Pet owners of Delhi have say on safe Diwali for their 'pur pals'

Although the Delhi Government has banned the sale and use of firecrackers, there have been reports of these being traded illegally in various city markets.

Published: 04th November 2021 08:15 AM  |   Last Updated: 04th November 2021 08:15 AM   |  A+A-

Sourav Nayyar with an Eclectus parrot

Sourav Nayyar with an Eclectus parrot. (Photo| EPS)

Express News Service

Although the Delhi government has banned the sale and use of firecrackers, there have been reports of these being traded illegally in various city markets. Apart from contributing to the air pollution crisis, the use of firecrackers during this time is a nightmare for pets across the city.

A few pet owners give inputs on the measures they take to manage their pets on Diwali.

Keep them calm

Samridhi Yadav (20) from Geeta Colony, the proud parent of a three-and-a-half-year-old German Shepherd named Caesar, mentions that her otherwise calm dog tends to get agitated during Diwali.

Similarly, Surya Sadasivan (36) from Vasant Kunj, who adopted Shai nine months ago, speaks about her experience with her first dog Pluto.  "Dogs are sensitive to the loud sounds of fireworks. Pluto would often hide under the sofa and constantly whine," she says.

Surya further adds how taking her dog on walks is inconvenient given there is a chance of crackers being burst on the streets. However, dogs are not the only pets affected during Diwali. Zeena Chakma (27) from Gurugram says that her two-year-old pet cat Davi gets equally stressed.

"She is timid and the loud sounds of crackers would make her hide under the bed or in other corners of the house," she says. It is best to keep a close watch on your pets today.

While all the pet owners mention they keep doors and windows closed to reduce impact, Surya adds that she would take Pluto on long walks during the day to tire her out.  In the evening, she would play soothing music and use cotton plugs to cut out the noise. Surya plans to use similar tactics to calm Shai this year.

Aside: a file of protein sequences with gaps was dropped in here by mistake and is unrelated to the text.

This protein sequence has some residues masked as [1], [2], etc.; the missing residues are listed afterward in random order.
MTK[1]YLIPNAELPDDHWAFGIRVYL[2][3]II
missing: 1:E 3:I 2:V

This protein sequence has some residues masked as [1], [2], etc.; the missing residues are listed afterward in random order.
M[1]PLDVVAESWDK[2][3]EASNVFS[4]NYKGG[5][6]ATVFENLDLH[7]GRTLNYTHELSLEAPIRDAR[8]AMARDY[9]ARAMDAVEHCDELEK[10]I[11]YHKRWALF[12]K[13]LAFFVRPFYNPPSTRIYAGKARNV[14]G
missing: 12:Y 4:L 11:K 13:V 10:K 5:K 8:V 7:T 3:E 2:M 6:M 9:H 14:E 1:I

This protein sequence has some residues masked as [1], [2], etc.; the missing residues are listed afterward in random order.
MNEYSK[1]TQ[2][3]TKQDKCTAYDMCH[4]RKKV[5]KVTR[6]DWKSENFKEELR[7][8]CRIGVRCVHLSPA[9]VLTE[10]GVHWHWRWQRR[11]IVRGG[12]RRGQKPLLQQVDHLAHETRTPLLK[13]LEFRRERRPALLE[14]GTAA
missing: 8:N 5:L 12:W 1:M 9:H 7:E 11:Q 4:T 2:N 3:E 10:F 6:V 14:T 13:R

A close watch 

Sourav Nayyar (40), along with his wife Dimple Nayyar, runs an aviary called Whistling Wings in Faridabad. He mentions that for birds, pollution caused by crackers has an impact on their behaviour and sensory organs, and at times even kills them.

"Simple things like the smell of perfume affects them and can even lead to a life risk. During Diwali, getting exposed to this kind of air pollution, at times, leads to a bird’s death," he says.

Thus, Whistling Wings has taken serious precautions to prevent as much noise and fumes from entering the aviary by covering the area where the birds nest. Sourav adds how the small birds, which are more sensitive, are taken inside the house where they can be better observed.  

Although each Diwali is a task for pet owners, a slow change is now visible. Many people have consciously started letting in strays. Moreover, we hope citizens adhere to the government ban and not burst  crackers this year to keep the pets and environment safe. 

Helpful hints

Manu Mishra, from Dr Paw Veterinary Clinic in GK-I says that during this time, it's best to keep pets safe and inside the house. He points out that this should be applicable to both pets and strays in the vicinity.  Along with this, playing relaxing music and giving your pets Ayurvedic medicines (after consulting a vet) is also a plus. 


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